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US truck tonnage hits highest level since September 2008

ARLINGTON, Va. -- Seasonally-adjusted US truck tonnage increased by 2.2% in December after falling a revised 0.6% in November, according to the latest data from the American Trucking Associations.


ARLINGTON, Va. — Seasonally-adjusted US truck tonnage increased by 2.2% in December after falling a revised 0.6% in November, according to the latest data from the American Trucking Associations.

The latest improvement put the SA index at its highest level since September 2008. The not seasonally adjusted index was down 1% in December.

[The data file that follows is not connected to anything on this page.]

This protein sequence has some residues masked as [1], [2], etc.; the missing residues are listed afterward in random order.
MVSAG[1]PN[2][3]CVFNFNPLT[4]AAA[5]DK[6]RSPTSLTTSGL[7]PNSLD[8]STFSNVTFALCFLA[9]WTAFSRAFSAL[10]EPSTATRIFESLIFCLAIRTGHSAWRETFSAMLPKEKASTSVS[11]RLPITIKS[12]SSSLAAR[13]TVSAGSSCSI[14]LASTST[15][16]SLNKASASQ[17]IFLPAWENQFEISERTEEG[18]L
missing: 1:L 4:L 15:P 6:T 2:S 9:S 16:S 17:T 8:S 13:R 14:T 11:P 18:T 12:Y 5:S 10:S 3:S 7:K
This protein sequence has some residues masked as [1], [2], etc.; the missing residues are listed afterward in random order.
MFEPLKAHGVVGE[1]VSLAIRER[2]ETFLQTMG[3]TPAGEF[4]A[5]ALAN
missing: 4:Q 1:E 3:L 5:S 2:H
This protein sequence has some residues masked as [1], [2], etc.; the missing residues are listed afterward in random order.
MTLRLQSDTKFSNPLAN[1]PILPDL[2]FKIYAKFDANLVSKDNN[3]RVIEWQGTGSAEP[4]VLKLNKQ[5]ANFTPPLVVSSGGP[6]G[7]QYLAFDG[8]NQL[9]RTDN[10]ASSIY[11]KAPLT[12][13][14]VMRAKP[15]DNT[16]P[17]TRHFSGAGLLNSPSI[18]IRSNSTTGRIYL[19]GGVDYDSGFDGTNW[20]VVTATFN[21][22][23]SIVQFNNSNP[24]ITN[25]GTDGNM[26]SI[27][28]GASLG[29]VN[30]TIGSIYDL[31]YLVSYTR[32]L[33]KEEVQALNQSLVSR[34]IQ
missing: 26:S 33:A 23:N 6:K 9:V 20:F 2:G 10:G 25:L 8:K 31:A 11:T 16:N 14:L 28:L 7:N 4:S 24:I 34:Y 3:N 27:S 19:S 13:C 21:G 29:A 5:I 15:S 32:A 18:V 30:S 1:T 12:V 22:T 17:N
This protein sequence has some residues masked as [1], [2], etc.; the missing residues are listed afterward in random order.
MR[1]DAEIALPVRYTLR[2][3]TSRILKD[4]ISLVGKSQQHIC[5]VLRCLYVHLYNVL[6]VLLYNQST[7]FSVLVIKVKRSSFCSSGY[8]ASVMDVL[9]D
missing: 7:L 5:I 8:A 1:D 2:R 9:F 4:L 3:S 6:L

Compared with December 2009, SA tonnage climbed 4.2%, which was higher than November’s 3.3% year-over-year increase. For all of 2010, tonnage was up 5.7% compared with 2009.  In 2009, the index plunged 8.7%.
 
ATA’s chief economist Bob Costello said that December’s improvement fits well with the seesaw pattern that many carriers are reporting. “Fleets continue to tell me that freight volumes are very choppy – up one week, but down the next. That is a trend that is likely to continue this year as the economy is not growing across the board yet.”  

Still, Costello said it was a positive sign for the economy that SA tonnage reached the highest level in 27 months. “I continue to expect truck freight tonnage to grow modestly during the first half of 2011 and accelerate in the later half of the year into 2012.”


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